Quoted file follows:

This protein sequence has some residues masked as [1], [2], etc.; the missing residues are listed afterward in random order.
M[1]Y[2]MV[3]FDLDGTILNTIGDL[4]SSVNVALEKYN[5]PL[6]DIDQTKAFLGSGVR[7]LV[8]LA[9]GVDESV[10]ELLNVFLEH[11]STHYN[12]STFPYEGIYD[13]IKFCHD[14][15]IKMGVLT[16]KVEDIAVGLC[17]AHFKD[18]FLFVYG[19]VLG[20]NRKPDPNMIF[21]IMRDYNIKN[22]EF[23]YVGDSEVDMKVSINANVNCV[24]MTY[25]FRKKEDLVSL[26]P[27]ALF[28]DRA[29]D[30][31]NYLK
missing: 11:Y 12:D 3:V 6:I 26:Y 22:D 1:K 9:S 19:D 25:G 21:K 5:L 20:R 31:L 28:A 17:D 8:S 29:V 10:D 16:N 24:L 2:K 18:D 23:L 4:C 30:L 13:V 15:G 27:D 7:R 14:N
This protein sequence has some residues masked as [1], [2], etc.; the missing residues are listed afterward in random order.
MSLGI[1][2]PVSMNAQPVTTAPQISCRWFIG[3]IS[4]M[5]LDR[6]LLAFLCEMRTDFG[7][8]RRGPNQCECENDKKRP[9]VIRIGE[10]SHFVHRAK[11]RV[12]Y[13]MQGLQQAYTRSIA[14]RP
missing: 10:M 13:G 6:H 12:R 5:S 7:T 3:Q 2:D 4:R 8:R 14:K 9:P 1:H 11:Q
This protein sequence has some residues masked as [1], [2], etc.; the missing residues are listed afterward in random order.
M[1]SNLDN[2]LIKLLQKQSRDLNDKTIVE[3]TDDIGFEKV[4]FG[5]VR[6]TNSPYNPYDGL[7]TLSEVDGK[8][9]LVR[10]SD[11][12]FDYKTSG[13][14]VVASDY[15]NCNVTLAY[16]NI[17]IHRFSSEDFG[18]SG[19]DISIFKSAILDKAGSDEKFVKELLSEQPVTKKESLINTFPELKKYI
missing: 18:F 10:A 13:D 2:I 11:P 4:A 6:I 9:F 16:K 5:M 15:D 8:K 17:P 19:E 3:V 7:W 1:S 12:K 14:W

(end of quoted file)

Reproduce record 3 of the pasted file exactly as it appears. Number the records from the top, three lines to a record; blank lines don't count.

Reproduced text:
This protein sequence has some residues masked as [1], [2], etc.; the missing residues are listed afterward in random order.
M[1]SNLDN[2]LIKLLQKQSRDLNDKTIVE[3]TDDIGFEKV[4]FG[5]VR[6]TNSPYNPYDGL[7]TLSEVDGK[8][9]LVR[10]SD[11][12]FDYKTSG[13][14]VVASDY[15]NCNVTLAY[16]NI[17]IHRFSSEDFG[18]SG[19]DISIFKSAILDKAGSDEKFVKELLSEQPVTKKESLINTFPELKKYI
missing: 18:F 10:A 13:D 2:I 11:P 4:A 6:I 9:F 16:K 5:M 15:D 8:K 17:P 19:E 3:V 7:W 1:S 12:K 14:W